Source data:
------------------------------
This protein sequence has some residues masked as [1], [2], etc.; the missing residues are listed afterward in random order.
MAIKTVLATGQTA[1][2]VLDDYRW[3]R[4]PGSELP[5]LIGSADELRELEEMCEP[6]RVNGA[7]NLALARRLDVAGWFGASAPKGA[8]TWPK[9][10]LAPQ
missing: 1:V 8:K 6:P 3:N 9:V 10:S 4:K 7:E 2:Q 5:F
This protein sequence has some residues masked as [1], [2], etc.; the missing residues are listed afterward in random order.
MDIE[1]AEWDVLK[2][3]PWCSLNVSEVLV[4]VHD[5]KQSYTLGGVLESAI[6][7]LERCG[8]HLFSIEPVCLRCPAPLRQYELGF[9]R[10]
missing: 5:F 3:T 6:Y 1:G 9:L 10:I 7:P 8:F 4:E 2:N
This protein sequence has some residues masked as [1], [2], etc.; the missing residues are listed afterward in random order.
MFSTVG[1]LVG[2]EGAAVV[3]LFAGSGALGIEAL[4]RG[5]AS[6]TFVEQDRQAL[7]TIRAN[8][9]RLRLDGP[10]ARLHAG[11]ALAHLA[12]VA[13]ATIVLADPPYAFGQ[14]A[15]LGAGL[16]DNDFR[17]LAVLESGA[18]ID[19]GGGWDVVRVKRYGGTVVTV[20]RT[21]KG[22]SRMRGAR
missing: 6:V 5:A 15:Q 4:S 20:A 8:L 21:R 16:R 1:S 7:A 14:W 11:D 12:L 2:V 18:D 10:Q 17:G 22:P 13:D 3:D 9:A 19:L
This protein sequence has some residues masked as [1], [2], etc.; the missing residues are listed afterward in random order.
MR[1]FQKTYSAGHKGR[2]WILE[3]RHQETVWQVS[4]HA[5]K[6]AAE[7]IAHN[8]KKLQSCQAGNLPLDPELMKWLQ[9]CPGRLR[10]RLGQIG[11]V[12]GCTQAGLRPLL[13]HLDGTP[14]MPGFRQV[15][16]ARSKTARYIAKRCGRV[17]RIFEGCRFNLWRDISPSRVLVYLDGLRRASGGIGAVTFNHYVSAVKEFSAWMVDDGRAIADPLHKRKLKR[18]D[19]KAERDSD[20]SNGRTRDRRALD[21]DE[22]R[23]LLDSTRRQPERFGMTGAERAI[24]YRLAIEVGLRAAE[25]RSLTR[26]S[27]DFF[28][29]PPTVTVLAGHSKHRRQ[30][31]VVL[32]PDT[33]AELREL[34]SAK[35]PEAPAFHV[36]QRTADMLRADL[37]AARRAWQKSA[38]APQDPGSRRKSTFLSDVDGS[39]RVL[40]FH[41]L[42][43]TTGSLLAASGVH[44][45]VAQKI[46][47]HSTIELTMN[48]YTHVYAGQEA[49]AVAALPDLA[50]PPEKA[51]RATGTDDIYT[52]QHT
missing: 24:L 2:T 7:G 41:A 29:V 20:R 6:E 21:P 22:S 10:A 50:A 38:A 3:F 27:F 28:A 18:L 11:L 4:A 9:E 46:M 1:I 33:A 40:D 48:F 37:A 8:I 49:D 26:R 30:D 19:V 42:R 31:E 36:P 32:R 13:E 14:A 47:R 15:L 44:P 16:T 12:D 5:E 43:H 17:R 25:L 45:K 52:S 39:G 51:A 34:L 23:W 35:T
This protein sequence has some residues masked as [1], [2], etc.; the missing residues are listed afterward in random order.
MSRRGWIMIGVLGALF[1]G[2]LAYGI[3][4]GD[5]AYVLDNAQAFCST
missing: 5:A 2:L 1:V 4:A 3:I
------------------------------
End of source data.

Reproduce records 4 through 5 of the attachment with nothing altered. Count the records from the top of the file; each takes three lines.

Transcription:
This protein sequence has some residues masked as [1], [2], etc.; the missing residues are listed afterward in random order.
MR[1]FQKTYSAGHKGR[2]WILE[3]RHQETVWQVS[4]HA[5]K[6]AAE[7]IAHN[8]KKLQSCQAGNLPLDPELMKWLQ[9]CPGRLR[10]RLGQIG[11]V[12]GCTQAGLRPLL[13]HLDGTP[14]MPGFRQV[15][16]ARSKTARYIAKRCGRV[17]RIFEGCRFNLWRDISPSRVLVYLDGLRRASGGIGAVTFNHYVSAVKEFSAWMVDDGRAIADPLHKRKLKR[18]D[19]KAERDSD[20]SNGRTRDRRALD[21]DE[22]R[23]LLDSTRRQPERFGMTGAERAI[24]YRLAIEVGLRAAE[25]RSLTR[26]S[27]DFF[28][29]PPTVTVLAGHSKHRRQ[30][31]VVL[32]PDT[33]AELREL[34]SAK[35]PEAPAFHV[36]QRTADMLRADL[37]AARRAWQKSA[38]APQDPGSRRKSTFLSDVDGS[39]RVL[40]FH[41]L[42][43]TTGSLLAASGVH[44][45]VAQKI[46][47]HSTIELTMN[48]YTHVYAGQEA[49]AVAALPDLA[50]PPEKA[51]RATGTDDIYT[52]QHT
missing: 24:L 2:T 7:G 41:A 29:V 20:R 6:E 21:P 22:S 10:A 50:A 38:A 3:F 27:F 28:A 18:L 11:L 4:A 9:E 46:M 1:I 33:A 40:D 48:F 37:A 8:I 49:D 26:R 30:D 19:V 42:R 31:E 36:P 32:R 13:E 14:A 47:R 15:L 44:P 16:T 12:D 5:E 43:H 17:R 25:L 45:K 52:S 39:G 51:A 34:L 23:W 35:T
This protein sequence has some residues masked as [1], [2], etc.; the missing residues are listed afterward in random order.
MSRRGWIMIGVLGALF[1]G[2]LAYGI[3][4]GD[5]AYVLDNAQAFCST
missing: 5:A 2:L 1:V 4:A 3:I